Even the U.S. intelligence community during the Trump administration discounted the suggestion that SARS-CoV-2 was “manmade.” The report requested by Biden, which sought input from several groups in the intelligence community, similarly concludes that the virus “was probably not genetically engineered.” (It also said there was “broad agreement” that it “was not developed as a biological weapon.”)
THE JOINT MISSION REPORT from WHO, which runs more than 300 pages and delves into everything from the viral sequences of the earliest cases to pharmacy sales, has several little-noticed findings that make a natural origin appear more likely than a lab leak, says Kristian Andersen, an evolutionary biologist at Scripps Research who co-authored the recent Cell paper with Garry and Worobey. “It wasn’t the perfect report,” he says, but it was “a great start to a collaborative study on understanding the origin of SARS-CoV-2.”
The earliest official announcement about the pandemic came on 31 December 2019, when Wuhan’s Municipal Health Commission reported a cluster of unexplained pneumonia cases linked to the city’s Huanan seafood market. The WHO report devotes much attention to details about Huanan and other Wuhan markets, but also cautions that their role remains “unclear” because several early cases had no link to any market. But after reading the report, Andersen became more convinced that the Huanan market played a critical role.
One specific finding bolsters that case, Wang says. The report describes how scientists took many samples from floors, walls, and other surfaces at Wuhan markets and were able to culture two viruses isolated from Huanan. That shows the market was bursting with virus, Wang says: “In my career, I have never been able to isolate a coronavirus from an environmental sample.”
The report also contained a major error: It claimed there were “no verified reports of live mammals being sold around 2019” at Huanan and other markets linked to early cases. A surprising study published in June by Zhou Zhao-Min of China West Normal University and colleagues challenged that view. It found nearly 50,000 animals from 38 species, most alive, for sale at 17 shops at Huanan and three other Wuhan markets between May 2017 and November 2019. (The researchers had surveyed the markets as part of a study of a tick-borne disease afflicting animals.)
Live animals can more easily transmit a respiratory virus than meat from a butchered one, and the animals included masked palm civets, the main species that transmitted SARS-CoV to humans, and raccoon dogs, which also naturally harbored that virus and have been infected with SARS-CoV-2 in lab experiments. Minks—a species farmed for fur that has acquired SARS-CoV-2 infections from humans in many countries— were also abundant. “None of the 17 shops posted an origin certificate or quarantine certificate, so all wildlife trade was fundamentally illegal,” Zhou and his colleagues wrote in their paper. (Zhou did not respond to emails from Science.)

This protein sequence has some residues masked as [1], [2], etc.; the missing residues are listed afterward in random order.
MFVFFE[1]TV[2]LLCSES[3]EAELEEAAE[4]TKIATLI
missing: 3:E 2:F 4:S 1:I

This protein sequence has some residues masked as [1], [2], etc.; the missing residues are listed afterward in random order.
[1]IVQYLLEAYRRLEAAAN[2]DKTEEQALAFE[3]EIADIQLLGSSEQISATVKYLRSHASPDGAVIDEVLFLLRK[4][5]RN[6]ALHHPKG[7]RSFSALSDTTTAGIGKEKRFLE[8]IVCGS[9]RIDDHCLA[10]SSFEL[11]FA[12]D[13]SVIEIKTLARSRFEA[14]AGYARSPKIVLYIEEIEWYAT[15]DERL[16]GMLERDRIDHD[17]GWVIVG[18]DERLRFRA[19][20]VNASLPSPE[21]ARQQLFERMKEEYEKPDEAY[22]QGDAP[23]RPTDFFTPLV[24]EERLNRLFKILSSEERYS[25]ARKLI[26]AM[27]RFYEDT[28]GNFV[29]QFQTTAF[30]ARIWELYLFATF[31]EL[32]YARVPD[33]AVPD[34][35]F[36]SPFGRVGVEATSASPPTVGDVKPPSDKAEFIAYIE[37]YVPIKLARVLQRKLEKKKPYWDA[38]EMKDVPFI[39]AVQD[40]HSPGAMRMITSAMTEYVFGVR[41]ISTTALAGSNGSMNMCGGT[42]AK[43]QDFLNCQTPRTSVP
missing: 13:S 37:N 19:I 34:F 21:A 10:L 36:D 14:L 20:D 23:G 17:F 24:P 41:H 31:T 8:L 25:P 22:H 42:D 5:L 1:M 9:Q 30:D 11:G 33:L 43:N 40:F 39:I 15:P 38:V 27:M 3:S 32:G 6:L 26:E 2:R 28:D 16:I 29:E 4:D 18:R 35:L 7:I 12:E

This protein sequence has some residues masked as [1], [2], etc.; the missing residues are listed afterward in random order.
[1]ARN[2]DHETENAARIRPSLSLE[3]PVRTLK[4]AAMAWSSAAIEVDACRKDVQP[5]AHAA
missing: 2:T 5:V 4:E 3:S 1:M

It’s unclear why the international members of the WHO joint mission were not told about the live market mammals by their Chinese counterparts. “I’m really disappointed that came out after [the report],” says WHO’s Maria Van Kerkhove, who acknowledges contributing to the oversight herself because she mistakenly ignored a draft of the paper that the authors sent her when they first submitted it in October 2020.
Worobey says the paper played a key role in tilting his thinking away from the lab-origin hypothesis. “The fact that early [COVID-19] cases were linked to the market, and that the market was selling what were very likely intermediate hosts?” he says. “All of that is probably trying to tell us something.”
Worobey suspects that after a SARS-CoV-2 progenitor jumped from animals to humans, it pingponged back and forth, steadily adapting to its new host. This could have happened at the market and gone unnoticed for weeks, as the outbreak only surfaced when several people became severely ill, a relatively rare outcome of a SARS-CoV-2 infection. Or the virus could have first infected animal farmers in remote villages. “If this happened in a small town, it’s quite probable it would never have taken off,” says William Hanage, an evolutionary biologist at Harvard University. Then animal traders might have brought the virus to markets in Wuhan, a city of 11 million.